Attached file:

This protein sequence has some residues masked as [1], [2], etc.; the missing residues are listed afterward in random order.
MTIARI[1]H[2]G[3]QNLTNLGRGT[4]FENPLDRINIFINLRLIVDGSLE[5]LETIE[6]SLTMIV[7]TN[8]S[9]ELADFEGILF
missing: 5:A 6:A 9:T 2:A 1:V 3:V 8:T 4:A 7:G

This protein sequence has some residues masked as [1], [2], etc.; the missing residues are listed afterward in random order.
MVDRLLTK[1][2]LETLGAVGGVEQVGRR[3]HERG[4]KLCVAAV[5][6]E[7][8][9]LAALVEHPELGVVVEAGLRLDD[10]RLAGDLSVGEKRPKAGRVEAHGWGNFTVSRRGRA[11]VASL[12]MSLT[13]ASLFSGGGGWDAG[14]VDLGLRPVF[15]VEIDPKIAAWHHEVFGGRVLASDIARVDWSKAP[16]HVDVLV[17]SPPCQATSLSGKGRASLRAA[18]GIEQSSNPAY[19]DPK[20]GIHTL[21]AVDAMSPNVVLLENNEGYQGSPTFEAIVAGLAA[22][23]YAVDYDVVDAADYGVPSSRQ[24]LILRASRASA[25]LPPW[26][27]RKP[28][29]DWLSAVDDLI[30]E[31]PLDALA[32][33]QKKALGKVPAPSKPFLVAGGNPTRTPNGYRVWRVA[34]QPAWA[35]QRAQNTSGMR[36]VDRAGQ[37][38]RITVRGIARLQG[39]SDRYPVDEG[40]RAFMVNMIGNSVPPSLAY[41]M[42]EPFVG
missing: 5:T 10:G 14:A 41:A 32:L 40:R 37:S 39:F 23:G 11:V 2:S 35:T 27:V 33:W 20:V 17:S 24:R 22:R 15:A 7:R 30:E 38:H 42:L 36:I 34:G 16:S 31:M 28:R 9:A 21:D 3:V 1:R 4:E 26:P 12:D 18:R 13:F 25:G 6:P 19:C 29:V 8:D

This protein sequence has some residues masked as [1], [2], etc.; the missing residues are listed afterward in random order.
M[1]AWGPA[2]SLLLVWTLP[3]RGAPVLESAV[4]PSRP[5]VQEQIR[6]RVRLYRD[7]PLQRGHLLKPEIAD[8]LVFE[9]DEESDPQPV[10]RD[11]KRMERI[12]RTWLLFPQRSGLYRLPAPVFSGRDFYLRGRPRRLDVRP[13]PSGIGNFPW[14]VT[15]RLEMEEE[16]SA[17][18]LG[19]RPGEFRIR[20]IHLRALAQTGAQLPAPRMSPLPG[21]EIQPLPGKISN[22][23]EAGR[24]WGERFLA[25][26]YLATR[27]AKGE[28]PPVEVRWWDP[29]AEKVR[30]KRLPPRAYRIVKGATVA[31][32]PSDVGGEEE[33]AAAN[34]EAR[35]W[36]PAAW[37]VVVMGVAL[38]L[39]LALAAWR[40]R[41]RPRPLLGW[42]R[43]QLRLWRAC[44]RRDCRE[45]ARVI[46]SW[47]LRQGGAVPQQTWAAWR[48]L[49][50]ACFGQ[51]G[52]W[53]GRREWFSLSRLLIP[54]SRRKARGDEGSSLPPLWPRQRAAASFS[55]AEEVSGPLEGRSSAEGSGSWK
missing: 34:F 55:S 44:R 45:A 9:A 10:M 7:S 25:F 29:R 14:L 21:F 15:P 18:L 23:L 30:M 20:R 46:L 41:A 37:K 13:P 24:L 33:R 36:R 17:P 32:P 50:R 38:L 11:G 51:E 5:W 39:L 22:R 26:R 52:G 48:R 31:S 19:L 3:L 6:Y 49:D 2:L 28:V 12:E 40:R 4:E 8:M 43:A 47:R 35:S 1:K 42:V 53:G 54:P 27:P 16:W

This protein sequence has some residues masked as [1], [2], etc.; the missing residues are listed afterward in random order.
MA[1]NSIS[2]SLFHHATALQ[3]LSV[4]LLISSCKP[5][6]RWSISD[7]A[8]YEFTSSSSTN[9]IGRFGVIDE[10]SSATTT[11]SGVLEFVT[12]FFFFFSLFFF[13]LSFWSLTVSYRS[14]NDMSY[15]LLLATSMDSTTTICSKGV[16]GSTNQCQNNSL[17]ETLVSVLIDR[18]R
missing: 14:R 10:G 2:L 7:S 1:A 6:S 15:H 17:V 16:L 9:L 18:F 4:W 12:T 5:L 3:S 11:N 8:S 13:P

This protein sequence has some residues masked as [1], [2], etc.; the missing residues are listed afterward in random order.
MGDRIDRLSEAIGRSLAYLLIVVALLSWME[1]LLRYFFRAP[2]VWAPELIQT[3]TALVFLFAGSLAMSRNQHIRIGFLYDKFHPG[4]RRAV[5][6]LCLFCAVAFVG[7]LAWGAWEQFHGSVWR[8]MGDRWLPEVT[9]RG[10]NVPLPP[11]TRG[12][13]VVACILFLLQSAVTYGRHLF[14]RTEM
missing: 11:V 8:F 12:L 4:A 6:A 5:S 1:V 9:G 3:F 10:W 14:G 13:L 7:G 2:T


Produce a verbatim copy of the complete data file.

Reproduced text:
This protein sequence has some residues masked as [1], [2], etc.; the missing residues are listed afterward in random order.
MTIARI[1]H[2]G[3]QNLTNLGRGT[4]FENPLDRINIFINLRLIVDGSLE[5]LETIE[6]SLTMIV[7]TN[8]S[9]ELADFEGILF
missing: 5:A 6:A 9:T 2:A 1:V 3:V 8:T 4:A 7:G

This protein sequence has some residues masked as [1], [2], etc.; the missing residues are listed afterward in random order.
MVDRLLTK[1][2]LETLGAVGGVEQVGRR[3]HERG[4]KLCVAAV[5][6]E[7][8][9]LAALVEHPELGVVVEAGLRLDD[10]RLAGDLSVGEKRPKAGRVEAHGWGNFTVSRRGRA[11]VASL[12]MSLT[13]ASLFSGGGGWDAG[14]VDLGLRPVF[15]VEIDPKIAAWHHEVFGGRVLASDIARVDWSKAP[16]HVDVLV[17]SPPCQATSLSGKGRASLRAA[18]GIEQSSNPAY[19]DPK[20]GIHTL[21]AVDAMSPNVVLLENNEGYQGSPTFEAIVAGLAA[22][23]YAVDYDVVDAADYGVPSSRQ[24]LILRASRASA[25]LPPW[26][27]RKP[28][29]DWLSAVDDLI[30]E[31]PLDALA[32][33]QKKALGKVPAPSKPFLVAGGNPTRTPNGYRVWRVA[34]QPAWA[35]QRAQNTSGMR[36]VDRAGQ[37][38]RITVRGIARLQG[39]SDRYPVDEG[40]RAFMVNMIGNSVPPSLAY[41]M[42]EPFVG
missing: 5:T 10:G 14:A 41:A 32:L 40:R 37:S 39:F 23:G 11:V 2:S 35:T 27:V 33:W 20:V 17:S 24:R 22:R 15:A 7:R 30:E 38:H 42:L 36:I 34:G 16:S 31:M 28:R 9:A 21:D 3:V 1:R 4:E 26:P 12:D 18:R 13:F 25:G 6:P 19:C 29:V 8:D

This protein sequence has some residues masked as [1], [2], etc.; the missing residues are listed afterward in random order.
M[1]AWGPA[2]SLLLVWTLP[3]RGAPVLESAV[4]PSRP[5]VQEQIR[6]RVRLYRD[7]PLQRGHLLKPEIAD[8]LVFE[9]DEESDPQPV[10]RD[11]KRMERI[12]RTWLLFPQRSGLYRLPAPVFSGRDFYLRGRPRRLDVRP[13]PSGIGNFPW[14]VT[15]RLEMEEE[16]SA[17][18]LG[19]RPGEFRIR[20]IHLRALAQTGAQLPAPRMSPLPG[21]EIQPLPGKISN[22][23]EAGR[24]WGERFLA[25][26]YLATR[27]AKGE[28]PPVEVRWWDP[29]AEKVR[30]KRLPPRAYRIVKGATVA[31][32]PSDVGGEEE[33]AAAN[34]EAR[35]W[36]PAAW[37]VVVMGVAL[38]L[39]LALAAWR[40]R[41]RPRPLLGW[42]R[43]QLRLWRAC[44]RRDCRE[45]ARVI[46]SW[47]LRQGGAVPQQTWAAWR[48]L[49][50]ACFGQ[51]G[52]W[53]GRREWFSLSRLLIP[54]SRRKARGDEGSSLPPLWPRQRAAASFS[55]AEEVSGPLEGRSSAEGSGSWK
missing: 34:F 55:S 44:R 45:A 9:A 10:M 7:S 25:F 29:R 14:L 21:F 15:P 18:L 23:L 30:M 20:R 46:L 41:A 37:K 13:P 24:L 33:R 36:R 17:P 32:P 50:R 38:L 11:G 51:E 5:W 39:L 22:R 26:R 52:G 48:R 31:S 19:L 3:L 6:Y 49:D 2:L 28:V 12:E 40:R 4:E 8:M 43:A 47:R 35:S 1:K 42:V 53:G 54:P 27:P 16:W

This protein sequence has some residues masked as [1], [2], etc.; the missing residues are listed afterward in random order.
MA[1]NSIS[2]SLFHHATALQ[3]LSV[4]LLISSCKP[5][6]RWSISD[7]A[8]YEFTSSSSTN[9]IGRFGVIDE[10]SSATTT[11]SGVLEFVT[12]FFFFFSLFFF[13]LSFWSLTVSYRS[14]NDMSY[15]LLLATSMDSTTTICSKGV[16]GSTNQCQNNSL[17]ETLVSVLIDR[18]R
missing: 14:R 10:G 2:L 7:S 1:A 6:S 15:H 17:V 16:L 9:L 18:F 4:W 12:T 5:L 3:S 11:N 8:S 13:P

This protein sequence has some residues masked as [1], [2], etc.; the missing residues are listed afterward in random order.
MGDRIDRLSEAIGRSLAYLLIVVALLSWME[1]LLRYFFRAP[2]VWAPELIQT[3]TALVFLFAGSLAMSRNQHIRIGFLYDKFHPG[4]RRAV[5][6]LCLFCAVAFVG[7]LAWGAWEQFHGSVWR[8]MGDRWLPEVT[9]RG[10]NVPLPP[11]TRG[12][13]VVACILFLLQSAVTYGRHLF[14]RTEM
missing: 11:V 8:F 12:L 4:A 6:A 5:S 1:V 9:G 3:F 10:W 14:G 13:L 7:G 2:T